Alaska Airlines is ready to turn the page. The airline has improved its first-quarter outlook amid some encouraging trends and sees the light at the end of the tunnel. While revenue will still be down substantially for the first quarter, Alaska is gearing up to return to profitability.
Alaska Airlines revises first-quarter outlook
Previously, Alaska Airlines expected its first quarter of 2021 to be a lot like its fourth quarter of 2020. However, recent improvements in the overall market have made the first quarter appear to be a little brighter than expected. Now, Alaska expects slightly higher than anticipated revenue as it sees more passengers fly with the airline.
Capacity for the first quarter compared to the same quarter in 2019 is expected to be down about 30%. This is unchanged from previous guidance and represents Alaska’s aggressive plan to fly capacity in preparation for a surge in travel.
Some of the bright spots for the airline include improvements in revenue and load factor. Previously expecting revenue passengers to be down 60 to 65% for the quarter compared to the same quarter in 2019, Alaska has revised that estimate to down 55 to 60%. A small but still significant change.
Based on those increases in revenue passengers, Alaska has slightly bumped up its load factor expectations. For the quarter, the airline anticipated a 40 to 45% load factor previously. Now, the carrier hopes to hit a load factor between 45 and 50%.
Total revenue for the quarter, compared to 2019, was expected to be down 60 to 65%. Now, Alaska anticipates total revenue to be down 55 to 60%, again, based on the increase in passengers and revenue coming in from new tickets sold.
One example of an improvement in the first quarter comes from the airline’s January results. Previously expecting a load factor as low as 35%, Alaska notched a monthly load factor of 42% on capacity down 37% compared to the same month in 2019. Revenue passengers were down 65%, while total revenue was down 62.5% compared to the same month in 2019.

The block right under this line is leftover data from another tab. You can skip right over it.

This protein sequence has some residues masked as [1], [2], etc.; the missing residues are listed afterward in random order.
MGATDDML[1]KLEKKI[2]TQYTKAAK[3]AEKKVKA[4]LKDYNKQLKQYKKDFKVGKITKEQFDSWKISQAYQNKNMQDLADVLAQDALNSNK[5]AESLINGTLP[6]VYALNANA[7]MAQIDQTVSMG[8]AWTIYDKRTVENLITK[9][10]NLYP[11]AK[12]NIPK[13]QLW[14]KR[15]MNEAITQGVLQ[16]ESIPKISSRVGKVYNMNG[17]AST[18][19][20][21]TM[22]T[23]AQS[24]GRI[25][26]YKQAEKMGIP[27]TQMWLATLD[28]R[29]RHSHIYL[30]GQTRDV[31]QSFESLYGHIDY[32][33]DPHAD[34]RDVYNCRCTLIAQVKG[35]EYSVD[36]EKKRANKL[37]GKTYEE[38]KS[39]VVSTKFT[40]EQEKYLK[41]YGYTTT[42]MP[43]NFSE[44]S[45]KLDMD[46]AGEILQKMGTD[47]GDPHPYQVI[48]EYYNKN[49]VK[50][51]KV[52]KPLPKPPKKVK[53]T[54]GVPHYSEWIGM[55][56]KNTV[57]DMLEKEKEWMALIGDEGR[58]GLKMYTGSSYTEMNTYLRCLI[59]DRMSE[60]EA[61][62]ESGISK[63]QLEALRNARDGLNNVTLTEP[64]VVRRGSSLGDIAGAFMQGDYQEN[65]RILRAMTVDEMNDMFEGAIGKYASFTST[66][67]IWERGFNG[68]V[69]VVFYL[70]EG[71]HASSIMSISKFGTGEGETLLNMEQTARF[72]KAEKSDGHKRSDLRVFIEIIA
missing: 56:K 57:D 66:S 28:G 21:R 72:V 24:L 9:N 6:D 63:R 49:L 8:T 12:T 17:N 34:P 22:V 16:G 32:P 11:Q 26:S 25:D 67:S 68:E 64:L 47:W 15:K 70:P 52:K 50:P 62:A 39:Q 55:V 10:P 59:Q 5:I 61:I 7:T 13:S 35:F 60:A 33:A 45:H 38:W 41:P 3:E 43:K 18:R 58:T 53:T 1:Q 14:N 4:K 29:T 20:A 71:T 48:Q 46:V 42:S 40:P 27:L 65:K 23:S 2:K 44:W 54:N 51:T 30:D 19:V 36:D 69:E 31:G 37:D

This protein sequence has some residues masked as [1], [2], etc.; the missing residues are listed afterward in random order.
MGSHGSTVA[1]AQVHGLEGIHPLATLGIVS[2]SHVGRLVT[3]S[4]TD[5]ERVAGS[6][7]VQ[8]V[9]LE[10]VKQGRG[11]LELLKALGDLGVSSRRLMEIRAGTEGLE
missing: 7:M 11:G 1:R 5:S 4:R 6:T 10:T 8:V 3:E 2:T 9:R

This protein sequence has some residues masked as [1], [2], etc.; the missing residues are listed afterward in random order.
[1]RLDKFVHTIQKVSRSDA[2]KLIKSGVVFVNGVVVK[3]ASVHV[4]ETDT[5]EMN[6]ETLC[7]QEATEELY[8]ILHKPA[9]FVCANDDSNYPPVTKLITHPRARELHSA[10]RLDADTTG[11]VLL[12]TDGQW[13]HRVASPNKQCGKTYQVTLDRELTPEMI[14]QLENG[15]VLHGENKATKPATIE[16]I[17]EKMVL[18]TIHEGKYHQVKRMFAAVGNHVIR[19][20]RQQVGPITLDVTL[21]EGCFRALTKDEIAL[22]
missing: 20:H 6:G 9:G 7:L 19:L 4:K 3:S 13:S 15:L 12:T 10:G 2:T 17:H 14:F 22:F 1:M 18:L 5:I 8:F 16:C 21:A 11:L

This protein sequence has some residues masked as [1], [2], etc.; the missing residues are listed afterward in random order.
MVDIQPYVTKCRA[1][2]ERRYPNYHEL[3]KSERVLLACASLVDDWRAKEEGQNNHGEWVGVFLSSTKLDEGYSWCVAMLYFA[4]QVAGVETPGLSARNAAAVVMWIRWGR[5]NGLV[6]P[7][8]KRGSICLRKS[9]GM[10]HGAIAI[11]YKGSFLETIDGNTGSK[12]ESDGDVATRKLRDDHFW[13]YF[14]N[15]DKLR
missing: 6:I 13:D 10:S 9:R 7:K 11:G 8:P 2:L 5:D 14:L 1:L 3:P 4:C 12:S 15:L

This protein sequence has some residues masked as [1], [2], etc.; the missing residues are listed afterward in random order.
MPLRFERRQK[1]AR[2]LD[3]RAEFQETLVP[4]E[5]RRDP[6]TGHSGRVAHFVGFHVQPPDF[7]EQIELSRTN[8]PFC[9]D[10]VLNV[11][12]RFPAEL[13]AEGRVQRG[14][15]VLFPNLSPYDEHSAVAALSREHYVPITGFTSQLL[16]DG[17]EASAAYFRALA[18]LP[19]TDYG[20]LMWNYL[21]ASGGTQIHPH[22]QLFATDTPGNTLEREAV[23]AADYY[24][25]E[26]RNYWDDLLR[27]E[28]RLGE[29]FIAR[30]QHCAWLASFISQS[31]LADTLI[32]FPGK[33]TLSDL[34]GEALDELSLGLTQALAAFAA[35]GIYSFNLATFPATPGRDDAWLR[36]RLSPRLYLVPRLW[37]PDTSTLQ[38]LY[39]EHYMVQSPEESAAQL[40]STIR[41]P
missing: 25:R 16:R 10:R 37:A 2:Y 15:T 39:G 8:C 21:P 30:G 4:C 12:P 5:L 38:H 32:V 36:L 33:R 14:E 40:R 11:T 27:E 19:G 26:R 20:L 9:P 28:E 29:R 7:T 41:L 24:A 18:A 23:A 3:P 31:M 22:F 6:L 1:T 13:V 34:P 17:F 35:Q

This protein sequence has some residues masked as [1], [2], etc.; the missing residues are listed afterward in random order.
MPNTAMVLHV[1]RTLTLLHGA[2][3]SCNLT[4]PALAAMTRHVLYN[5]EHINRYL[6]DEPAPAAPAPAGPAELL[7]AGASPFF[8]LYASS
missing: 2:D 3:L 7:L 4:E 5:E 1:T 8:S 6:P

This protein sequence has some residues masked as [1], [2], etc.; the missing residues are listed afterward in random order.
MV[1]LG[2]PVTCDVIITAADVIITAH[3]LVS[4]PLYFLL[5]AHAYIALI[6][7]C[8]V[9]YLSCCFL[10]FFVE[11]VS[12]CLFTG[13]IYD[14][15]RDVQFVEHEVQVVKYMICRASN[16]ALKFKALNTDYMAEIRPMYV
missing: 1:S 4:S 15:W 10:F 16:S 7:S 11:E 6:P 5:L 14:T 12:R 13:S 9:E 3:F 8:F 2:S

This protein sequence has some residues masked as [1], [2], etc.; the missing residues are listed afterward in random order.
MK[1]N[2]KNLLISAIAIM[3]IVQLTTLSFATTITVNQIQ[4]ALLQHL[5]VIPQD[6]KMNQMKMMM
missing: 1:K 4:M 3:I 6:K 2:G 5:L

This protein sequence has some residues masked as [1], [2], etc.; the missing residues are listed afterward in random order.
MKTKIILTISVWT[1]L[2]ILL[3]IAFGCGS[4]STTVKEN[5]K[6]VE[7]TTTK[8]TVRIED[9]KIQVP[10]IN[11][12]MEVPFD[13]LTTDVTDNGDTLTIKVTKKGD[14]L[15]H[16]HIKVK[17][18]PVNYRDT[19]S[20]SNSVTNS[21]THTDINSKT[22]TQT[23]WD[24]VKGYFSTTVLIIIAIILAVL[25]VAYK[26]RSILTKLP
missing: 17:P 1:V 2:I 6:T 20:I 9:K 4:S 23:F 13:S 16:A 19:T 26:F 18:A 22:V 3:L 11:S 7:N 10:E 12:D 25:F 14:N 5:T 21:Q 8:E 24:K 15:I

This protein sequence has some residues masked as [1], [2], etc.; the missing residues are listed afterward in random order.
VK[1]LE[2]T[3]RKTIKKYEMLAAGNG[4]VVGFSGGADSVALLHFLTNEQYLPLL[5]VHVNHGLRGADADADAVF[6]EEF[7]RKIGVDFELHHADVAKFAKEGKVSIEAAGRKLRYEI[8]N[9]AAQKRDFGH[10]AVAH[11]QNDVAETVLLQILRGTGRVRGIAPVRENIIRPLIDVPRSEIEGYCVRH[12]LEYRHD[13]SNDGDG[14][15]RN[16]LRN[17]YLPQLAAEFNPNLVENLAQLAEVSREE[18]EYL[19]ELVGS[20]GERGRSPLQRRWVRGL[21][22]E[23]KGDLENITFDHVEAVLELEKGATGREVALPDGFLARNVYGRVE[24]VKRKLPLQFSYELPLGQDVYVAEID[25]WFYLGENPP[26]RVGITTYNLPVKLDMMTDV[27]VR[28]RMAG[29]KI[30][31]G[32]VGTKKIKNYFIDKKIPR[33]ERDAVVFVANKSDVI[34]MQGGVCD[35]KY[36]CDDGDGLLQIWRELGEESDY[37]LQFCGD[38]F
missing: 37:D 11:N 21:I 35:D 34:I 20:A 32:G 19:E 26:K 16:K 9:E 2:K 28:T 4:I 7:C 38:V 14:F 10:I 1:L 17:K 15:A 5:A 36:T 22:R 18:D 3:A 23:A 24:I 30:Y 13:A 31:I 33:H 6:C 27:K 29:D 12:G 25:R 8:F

Stay informed: Sign up for our daily aviation news digest.
Alaska is ready to turn the page
In a clear indication that Alaska Airlines is ready to turn the page on the crisis, the airline will stop providing cash burn guidance and instead move to provide cash flow from operations on a quarterly basis.
Cash burn was an early metric that airlines adopted to highlight the significant financial hit from the crisis. Hitting over $100 million at some airlines in the early days of the pandemic, the airline industry provided cash burn guidance as a mode of showing more detailed month-to-month or quarter-to-quarter improvements in cost-cutting measures.
Most airlines significantly brought down their cash burn by the end of the year. And now, cash flow guidance for Alaska is a little more appropriate as the airline will still be losing money, but on a less impactful scale as it was in 2020.
For the first quarter of 2021, the airline expects cash flow from operations, including funds received from the government, to be approximately negative $100 million to zero. For reference, January’s cash burn at Alaska was $137 million and, in the fourth quarter of 2020, the airline had an adjusted cash burn of $342 million.
The recovery will skew to favor Alaska Airlines
Alaska Airlines will be favored slightly as the recovery continues. The airline operates an almost entirely domestic route network. In 2019, the last available year for capacity by region breakdown at the time of writing, only 3% of Alaska’s network capacity was deployed to Mexico, a mere 1% out to Canada, and Hawaii and Costa Rica made up 14% of the airline’s capacity.
Essentially, roughly about 10-15%, at most, of Alaska’s network is deployed internationally. Given how international travel is coming back slowly, although Mexico and Costa Rica are performing quite well overall, Alaska Airlines is in a good spot.
With its mostly domestic focus, Alaska Airlines is concentrating on its West Coast and Alaska operations, which, combined, made up almost 40% of its network. About 44% of its network was deployed on transcontinental and midcontinent service.
Transcontinental flights are performing the worst for Alaska, which is unsurprising. However, the airline is expected to see improvement there as more people seek to travel domestically and restrictions are reduced. It is in this sphere that Alaska is very thankful that it does not offer a lie-flat product.
Recently, the state of Alaska removed its requirement for inbound travelers to present proof of a negative test to visit. This will bode well for Alaska’s new routes out of Anchorage this summer.
Alaska may not be the first network carrier to return to profitability. Low-cost carriers like Spirit, Allegiant, and Southwest are expected to come out near the front as well. Still, Alaska, just based on the airline’s network and model, is expected to return to profitability sooner than some of its other network peers and back on a course for expansion.
Do you think Alaska Airlines has the right outlook for the first quarter? Are you planning to fly Alaska Airlines before the end of March? Let us know in the comments!